When I got home from work Friday evening, I was stressed and spent emotionally, physically, mentally. The past couple of weeks have been taxing on everyone in healthcare. Trying to balance, “take this very seriously, but don’t panic” with the constant, and I mean constant, influx of information local, state, and national agencies is exhausting. As a healthcare provider, you want to do everything you can to not only protect your patients, but your own family as well. I am so blessed to have my grandparents still living and thriving in my hometown, but I worry about them taking the quarantine seriously. I am sad to not be able to go visit them right now. We have an annual egg hunt at our farm that isn’t going to happen this year, and our fundraiser efforts for our next mission trip have been cancelled. Figuring out how to best communicate this information to our patients and community members requires creativity and planning, and yet, just moments after releasing information, recommendations change again. I literally sent my staff four emails in eight hours, and wound up changing our plans the next morning. Who isn’t tired right now? And who of us isn’t just sick of hearing about and talking about and planning around coronavirus?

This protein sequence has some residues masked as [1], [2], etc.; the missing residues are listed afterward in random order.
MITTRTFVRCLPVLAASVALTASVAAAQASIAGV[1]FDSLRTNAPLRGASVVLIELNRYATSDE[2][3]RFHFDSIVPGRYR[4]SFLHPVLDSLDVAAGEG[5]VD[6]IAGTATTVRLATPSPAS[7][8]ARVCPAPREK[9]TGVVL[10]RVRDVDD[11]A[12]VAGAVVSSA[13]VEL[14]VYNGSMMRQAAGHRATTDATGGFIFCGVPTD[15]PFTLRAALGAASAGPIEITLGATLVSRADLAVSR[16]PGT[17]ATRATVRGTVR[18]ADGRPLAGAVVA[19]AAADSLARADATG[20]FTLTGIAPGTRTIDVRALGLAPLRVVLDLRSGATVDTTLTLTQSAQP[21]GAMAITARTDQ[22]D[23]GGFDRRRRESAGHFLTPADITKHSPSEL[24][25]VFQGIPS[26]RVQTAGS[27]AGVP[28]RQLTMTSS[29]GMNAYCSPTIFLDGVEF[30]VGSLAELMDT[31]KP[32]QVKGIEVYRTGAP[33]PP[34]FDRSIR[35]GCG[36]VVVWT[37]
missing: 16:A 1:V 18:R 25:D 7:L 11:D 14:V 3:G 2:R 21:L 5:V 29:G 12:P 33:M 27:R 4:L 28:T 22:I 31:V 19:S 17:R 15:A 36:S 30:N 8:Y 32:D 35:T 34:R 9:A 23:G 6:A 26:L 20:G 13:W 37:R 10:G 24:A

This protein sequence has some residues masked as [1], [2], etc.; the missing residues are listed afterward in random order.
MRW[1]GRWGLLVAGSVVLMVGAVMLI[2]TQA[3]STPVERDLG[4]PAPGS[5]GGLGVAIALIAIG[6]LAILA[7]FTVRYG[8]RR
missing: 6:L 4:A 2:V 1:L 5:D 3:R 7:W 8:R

But back to Friday night. I walked out to the barn to let David know I was home, and the Purple Martins were doing their nightly grand finale. Purple Martins are a migrating bird that send a scout in mid-February from South America. If they find their annual home in good shape, the rest of the flock arrives within a couple of weeks. For our family, it is a signal that Spring is just around the corner, and we look forward to hearing their song each year. I call their nightly routine their grand finale because they all fly and chirp and sing and circle and swoop around their gourds one last time in the early evening before all settling down for the night at one time. As more than sixty of these swallow type birds settled in Friday night, I was reminded of the words of Jesus from Matthew 6: 25-33: